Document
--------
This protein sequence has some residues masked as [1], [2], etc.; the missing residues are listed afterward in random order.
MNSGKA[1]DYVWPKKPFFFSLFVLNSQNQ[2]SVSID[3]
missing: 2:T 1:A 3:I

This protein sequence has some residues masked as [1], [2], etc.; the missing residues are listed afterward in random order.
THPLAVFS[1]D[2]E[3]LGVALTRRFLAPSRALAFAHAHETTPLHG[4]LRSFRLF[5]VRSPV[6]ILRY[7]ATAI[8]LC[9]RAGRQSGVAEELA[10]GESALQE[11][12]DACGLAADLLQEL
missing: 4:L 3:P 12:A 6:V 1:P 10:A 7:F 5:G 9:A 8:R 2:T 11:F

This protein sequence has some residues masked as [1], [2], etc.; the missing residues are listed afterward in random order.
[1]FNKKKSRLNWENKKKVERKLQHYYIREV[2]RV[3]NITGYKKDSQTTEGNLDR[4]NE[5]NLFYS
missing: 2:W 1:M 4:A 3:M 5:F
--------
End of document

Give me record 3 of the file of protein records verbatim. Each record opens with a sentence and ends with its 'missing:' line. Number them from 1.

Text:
This protein sequence has some residues masked as [1], [2], etc.; the missing residues are listed afterward in random order.
[1]FNKKKSRLNWENKKKVERKLQHYYIREV[2]RV[3]NITGYKKDSQTTEGNLDR[4]NE[5]NLFYS
missing: 2:W 1:M 4:A 3:M 5:F